Food banks and zero hours contracts

“Global inflation in the price of food began in late 2006, and especially after the financial crisis of 2007–08 began to further worsen economic conditions for those on low income.

The growth of food banks has been broadly welcomed, most especially by those on the right of the political spectrum, but also by many on the left, who see them as evidence of active community that is independent of the state. However, academics and commentators have expressed concern that the rise of foodbanks may erode political support for welfare provision. Researchers have reported that food banks can be inefficient compared with state run services, and that some people feel ashamed at having to turn to them”.


The above is a quote from a Wikipedia article on food banks, and it is highly relevant for the welcome by right wingers in the UK.  They see this as a means of cutting welfare payments, the “something for nothing” attitude so shockingly adopted by Johann Lamont when she was the Labour leader in Scotland.


I was born in 1934, and lived through the Second World War; admittedly I was aged 11 when the war ended so was not politically aware, but I remember rationing and shortage of fruit in particular, but nobody starved, there were no food banks to which underpaid workers were patronisingly referred.  This is not an attack on food banks but on the political climate which has spawned them.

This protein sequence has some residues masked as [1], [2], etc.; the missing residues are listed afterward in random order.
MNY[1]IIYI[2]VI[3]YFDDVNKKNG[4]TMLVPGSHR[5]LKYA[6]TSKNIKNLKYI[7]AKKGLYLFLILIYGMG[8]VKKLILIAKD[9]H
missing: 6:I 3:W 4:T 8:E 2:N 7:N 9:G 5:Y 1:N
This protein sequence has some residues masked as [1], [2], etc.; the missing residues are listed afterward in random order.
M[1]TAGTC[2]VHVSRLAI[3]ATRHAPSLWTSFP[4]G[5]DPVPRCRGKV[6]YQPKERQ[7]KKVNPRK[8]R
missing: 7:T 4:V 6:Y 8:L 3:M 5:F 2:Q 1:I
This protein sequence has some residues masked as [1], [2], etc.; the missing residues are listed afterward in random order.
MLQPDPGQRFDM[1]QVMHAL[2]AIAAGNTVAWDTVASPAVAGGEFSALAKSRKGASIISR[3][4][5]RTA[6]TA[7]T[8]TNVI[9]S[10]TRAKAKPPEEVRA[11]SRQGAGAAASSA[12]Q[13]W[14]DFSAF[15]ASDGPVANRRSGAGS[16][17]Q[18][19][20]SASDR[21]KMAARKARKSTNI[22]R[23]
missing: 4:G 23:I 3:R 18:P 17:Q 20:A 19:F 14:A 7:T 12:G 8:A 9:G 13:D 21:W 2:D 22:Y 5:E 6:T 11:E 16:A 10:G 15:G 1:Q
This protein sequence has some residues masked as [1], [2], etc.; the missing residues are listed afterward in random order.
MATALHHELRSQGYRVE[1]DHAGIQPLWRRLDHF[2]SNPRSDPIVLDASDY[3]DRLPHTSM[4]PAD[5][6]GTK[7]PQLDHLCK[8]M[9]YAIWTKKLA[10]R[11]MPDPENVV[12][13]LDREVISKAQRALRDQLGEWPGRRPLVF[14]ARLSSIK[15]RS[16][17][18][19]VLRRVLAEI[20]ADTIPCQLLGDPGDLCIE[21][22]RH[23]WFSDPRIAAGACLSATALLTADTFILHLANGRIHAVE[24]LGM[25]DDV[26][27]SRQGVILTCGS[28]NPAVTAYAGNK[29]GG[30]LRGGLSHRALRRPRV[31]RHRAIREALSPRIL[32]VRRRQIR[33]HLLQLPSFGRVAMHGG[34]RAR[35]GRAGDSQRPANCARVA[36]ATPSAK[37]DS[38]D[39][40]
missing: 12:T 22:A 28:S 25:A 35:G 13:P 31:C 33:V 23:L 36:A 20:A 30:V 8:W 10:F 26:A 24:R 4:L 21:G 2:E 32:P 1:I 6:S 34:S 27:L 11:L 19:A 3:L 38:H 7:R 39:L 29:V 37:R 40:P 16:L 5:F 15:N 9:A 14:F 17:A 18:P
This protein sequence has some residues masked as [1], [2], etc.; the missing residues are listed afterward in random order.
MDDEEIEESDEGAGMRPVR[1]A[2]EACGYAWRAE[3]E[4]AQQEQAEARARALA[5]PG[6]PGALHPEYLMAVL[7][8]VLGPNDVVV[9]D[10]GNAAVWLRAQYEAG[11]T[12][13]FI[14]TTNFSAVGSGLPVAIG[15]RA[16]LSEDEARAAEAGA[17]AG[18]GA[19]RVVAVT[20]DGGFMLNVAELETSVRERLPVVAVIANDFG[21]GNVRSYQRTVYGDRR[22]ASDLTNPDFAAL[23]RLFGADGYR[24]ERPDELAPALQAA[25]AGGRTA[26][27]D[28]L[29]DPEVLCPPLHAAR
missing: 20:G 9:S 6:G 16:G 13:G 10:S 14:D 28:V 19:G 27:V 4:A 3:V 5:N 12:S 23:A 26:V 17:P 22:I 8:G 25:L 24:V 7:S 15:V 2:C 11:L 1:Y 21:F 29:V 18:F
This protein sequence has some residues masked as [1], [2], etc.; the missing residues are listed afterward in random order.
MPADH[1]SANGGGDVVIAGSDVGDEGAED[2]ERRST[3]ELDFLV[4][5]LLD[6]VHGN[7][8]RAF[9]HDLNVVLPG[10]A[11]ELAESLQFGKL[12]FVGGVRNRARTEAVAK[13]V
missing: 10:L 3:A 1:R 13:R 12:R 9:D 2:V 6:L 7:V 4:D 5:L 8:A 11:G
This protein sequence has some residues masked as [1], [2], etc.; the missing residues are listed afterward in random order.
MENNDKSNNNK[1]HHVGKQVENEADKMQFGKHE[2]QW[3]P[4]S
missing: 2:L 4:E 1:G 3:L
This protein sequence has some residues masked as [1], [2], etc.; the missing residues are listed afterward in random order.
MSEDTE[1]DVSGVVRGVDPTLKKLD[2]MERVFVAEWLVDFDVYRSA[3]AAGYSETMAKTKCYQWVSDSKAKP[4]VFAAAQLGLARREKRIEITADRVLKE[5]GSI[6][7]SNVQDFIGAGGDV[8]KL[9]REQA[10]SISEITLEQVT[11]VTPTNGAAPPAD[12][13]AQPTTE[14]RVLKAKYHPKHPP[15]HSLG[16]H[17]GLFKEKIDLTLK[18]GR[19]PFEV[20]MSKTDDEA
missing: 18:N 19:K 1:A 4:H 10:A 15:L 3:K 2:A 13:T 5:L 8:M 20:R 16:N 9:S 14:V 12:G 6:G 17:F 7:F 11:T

As far as my comment on underpaid workers is concerned, the use of zero hours contracts was something unheard of during my working life.  We keep getting told that the austerity plan is working and that jobs are being created in astonishing numbers – can it be that people on zero hours contracts are classed as in jobs?  Irony of ironies – you have a job, so that makes you a good statistic for the government, but if you don’t get paid – or just get buttons, it doesn’t help the economy, a con there.


So there you have it, they are beating the deficit created by their pals in the financial world to whom they have given reduced tax rates, seen charity taking over what government should do and taken people off  unemployment


It was just like the previous wheeze when people who were unemployed had unemployment benefit stopped and then had to go for disability benefit so the government said the number of unemployed was down.

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  1. My mother brought up her ever-growing family during the 30s – 40s mostly single handed with her husband away at sea. Mother said they were the lucky one, your dad had a job although it was in the Antarctic fishing for wales, at home ques would form outside factory and dockyards few were given a days work the unfortunate went home and the kids went to bed hungry. Fast forward 2015 there are no gathering of men outside factory gates, not now, now men and women sit at home by the telephone awaiting a call from there Zero hour contract employer hopping for the offering of a few hours work, so they may be able to pay the rent and keep a roof over their head. Their kids will not be going hungry to bed, not in 2015, for there is a food bank just down the road. We live in one of the richest nations in the world yet how far have we come since my parents time?

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